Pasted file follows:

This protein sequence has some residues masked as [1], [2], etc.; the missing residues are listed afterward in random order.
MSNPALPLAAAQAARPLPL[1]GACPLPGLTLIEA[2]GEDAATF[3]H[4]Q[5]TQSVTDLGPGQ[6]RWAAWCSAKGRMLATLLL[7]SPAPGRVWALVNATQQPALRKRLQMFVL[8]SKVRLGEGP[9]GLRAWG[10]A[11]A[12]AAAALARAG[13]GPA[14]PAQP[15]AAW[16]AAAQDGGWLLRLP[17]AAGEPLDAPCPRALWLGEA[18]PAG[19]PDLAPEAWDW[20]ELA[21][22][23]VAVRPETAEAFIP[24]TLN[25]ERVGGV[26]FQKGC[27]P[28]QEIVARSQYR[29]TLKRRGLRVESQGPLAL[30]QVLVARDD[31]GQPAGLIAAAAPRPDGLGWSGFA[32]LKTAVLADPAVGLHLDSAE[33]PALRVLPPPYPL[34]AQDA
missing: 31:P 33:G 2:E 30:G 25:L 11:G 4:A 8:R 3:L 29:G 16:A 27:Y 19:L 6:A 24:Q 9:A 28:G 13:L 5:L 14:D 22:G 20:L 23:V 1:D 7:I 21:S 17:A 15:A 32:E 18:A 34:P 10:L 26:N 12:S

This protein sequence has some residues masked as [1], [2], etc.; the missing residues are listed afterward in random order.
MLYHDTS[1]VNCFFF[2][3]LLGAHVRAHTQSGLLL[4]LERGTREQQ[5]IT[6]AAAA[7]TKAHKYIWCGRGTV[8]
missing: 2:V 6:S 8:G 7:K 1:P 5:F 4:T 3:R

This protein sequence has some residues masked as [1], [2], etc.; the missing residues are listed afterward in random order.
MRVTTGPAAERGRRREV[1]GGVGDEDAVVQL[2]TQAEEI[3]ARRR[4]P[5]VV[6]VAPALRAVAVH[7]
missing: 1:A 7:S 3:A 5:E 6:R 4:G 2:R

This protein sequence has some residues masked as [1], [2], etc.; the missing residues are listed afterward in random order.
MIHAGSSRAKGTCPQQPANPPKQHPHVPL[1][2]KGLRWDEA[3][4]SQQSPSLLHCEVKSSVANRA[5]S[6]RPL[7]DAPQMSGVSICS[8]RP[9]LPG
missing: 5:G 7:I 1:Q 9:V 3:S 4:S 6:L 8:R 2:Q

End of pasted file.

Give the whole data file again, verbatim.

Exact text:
This protein sequence has some residues masked as [1], [2], etc.; the missing residues are listed afterward in random order.
MSNPALPLAAAQAARPLPL[1]GACPLPGLTLIEA[2]GEDAATF[3]H[4]Q[5]TQSVTDLGPGQ[6]RWAAWCSAKGRMLATLLL[7]SPAPGRVWALVNATQQPALRKRLQMFVL[8]SKVRLGEGP[9]GLRAWG[10]A[11]A[12]AAAALARAG[13]GPA[14]PAQP[15]AAW[16]AAAQDGGWLLRLP[17]AAGEPLDAPCPRALWLGEA[18]PAG[19]PDLAPEAWDW[20]ELA[21][22][23]VAVRPETAEAFIP[24]TLN[25]ERVGGV[26]FQKGC[27]P[28]QEIVARSQYR[29]TLKRRGLRVESQGPLAL[30]QVLVARDD[31]GQPAGLIAAAAPRPDGLGWSGFA[32]LKTAVLADPAVGLHLDSAE[33]PALRVLPPPYPL[34]AQDA
missing: 31:P 33:G 2:E 30:G 25:L 11:G 4:A 8:R 3:L 29:G 16:A 27:Y 19:L 6:A 24:Q 9:A 28:G 13:L 5:L 14:D 22:G 20:L 23:V 1:D 7:I 21:S 17:A 15:A 32:E 18:A 34:P 10:L 26:N 12:S

This protein sequence has some residues masked as [1], [2], etc.; the missing residues are listed afterward in random order.
MLYHDTS[1]VNCFFF[2][3]LLGAHVRAHTQSGLLL[4]LERGTREQQ[5]IT[6]AAAA[7]TKAHKYIWCGRGTV[8]
missing: 2:V 6:S 8:G 7:K 1:P 5:F 4:T 3:R

This protein sequence has some residues masked as [1], [2], etc.; the missing residues are listed afterward in random order.
MRVTTGPAAERGRRREV[1]GGVGDEDAVVQL[2]TQAEEI[3]ARRR[4]P[5]VV[6]VAPALRAVAVH[7]
missing: 1:A 7:S 3:A 5:E 6:R 4:G 2:R

This protein sequence has some residues masked as [1], [2], etc.; the missing residues are listed afterward in random order.
MIHAGSSRAKGTCPQQPANPPKQHPHVPL[1][2]KGLRWDEA[3][4]SQQSPSLLHCEVKSSVANRA[5]S[6]RPL[7]DAPQMSGVSICS[8]RP[9]LPG
missing: 5:G 7:I 1:Q 9:V 3:S 4:S 6:L 8:R 2:Q